Alcohol licence is given to micropub next to nursery

The proposed site for a micropub at Monkseaton Metro Station.
The proposed site for a micropub at Monkseaton Metro Station.

A micropub is set to open next month after being granted an alcohol licence, despite concerns of its proximity to a nursery.

Officials behind the Left Luggage Room are raising a glass after North Tyneside Council’s licensing committee approved their application at a meeting on Tuesday.

Planning permission had already been granted last month to turn the empty space in Monkseaton Metro Station into a micropub.

Applicants Andrew Findlay and Steven Buckley had applied to sell alcohol from noon to 11pm every day.

However, objections had been made as the proposed venue is next to Children’s Choice Nursery, while there were concerns it could increase incidents of anti-social behaviour on the Metro system.

Speaking at the committee, Whitley Bay ward councillor John O’Shea said: “It is my contention that this licensed premises so near the nursery could potentially give harm to the children attending.

“There will also be people outside the pub smoking on the main footpath to the nursery, where children will be walking.”

Northumbria Police also objected to the application over fears it could increase crime and disorder, drawing up 10 recommendations that if were accepted would see them drop their objection.

Among them were calls for a CCTV system to be installed, training for staff, a Challenge 25 policy, and a 4ft high fence or barrier between the pub and station.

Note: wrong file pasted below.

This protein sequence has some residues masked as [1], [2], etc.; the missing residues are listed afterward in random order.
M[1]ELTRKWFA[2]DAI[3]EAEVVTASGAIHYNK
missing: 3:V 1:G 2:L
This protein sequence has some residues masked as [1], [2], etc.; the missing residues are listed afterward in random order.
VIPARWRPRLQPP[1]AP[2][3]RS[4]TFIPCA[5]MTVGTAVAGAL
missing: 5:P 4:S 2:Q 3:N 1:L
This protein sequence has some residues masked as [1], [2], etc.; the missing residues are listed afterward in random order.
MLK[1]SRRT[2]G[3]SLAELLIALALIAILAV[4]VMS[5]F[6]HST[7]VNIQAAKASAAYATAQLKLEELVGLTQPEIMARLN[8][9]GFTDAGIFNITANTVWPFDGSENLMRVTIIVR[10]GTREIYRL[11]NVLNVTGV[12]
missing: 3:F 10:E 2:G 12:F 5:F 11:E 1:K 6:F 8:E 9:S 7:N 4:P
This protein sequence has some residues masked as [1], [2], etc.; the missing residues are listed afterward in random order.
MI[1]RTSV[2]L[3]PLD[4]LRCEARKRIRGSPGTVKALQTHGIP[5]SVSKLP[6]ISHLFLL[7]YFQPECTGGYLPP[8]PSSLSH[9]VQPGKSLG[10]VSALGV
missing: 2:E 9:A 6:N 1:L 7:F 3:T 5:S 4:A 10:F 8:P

Vicki Gilbert, of the North Tyneside Public Transport Users Group, said they had concerns that having a pub in the station would increase drunken behaviour on the Metro system.

She said: “We think there are plenty of pubs nearby. It’s about anti-social behaviour on the Metro and Metro station and we think this will encourage it.”

Mr Findlay, who said they accepted the police’s recommendations, said: “We’re going to be very small scale. We aim to be responsible retailer of alcohol and off licence.

“The concept is no music, no gambling machines. Were talking largely real ale, few gins and a bit of wine.

“It’s a different concept that is getting traction for a peaceful place out.”

He added that following discussions with the nearby nursery, they had agreed to put in additional sound buffering and to move some of the chairs away from the nursery’s play area.

Speaking after the committee, Mr Findlay said: “We’re very happy with the decision. We can move forward and start work on it.

“The target is getting open mid to late August.”

He added: “It was nice to meet with the nursery. They showed us around their venue and we took them around ours.”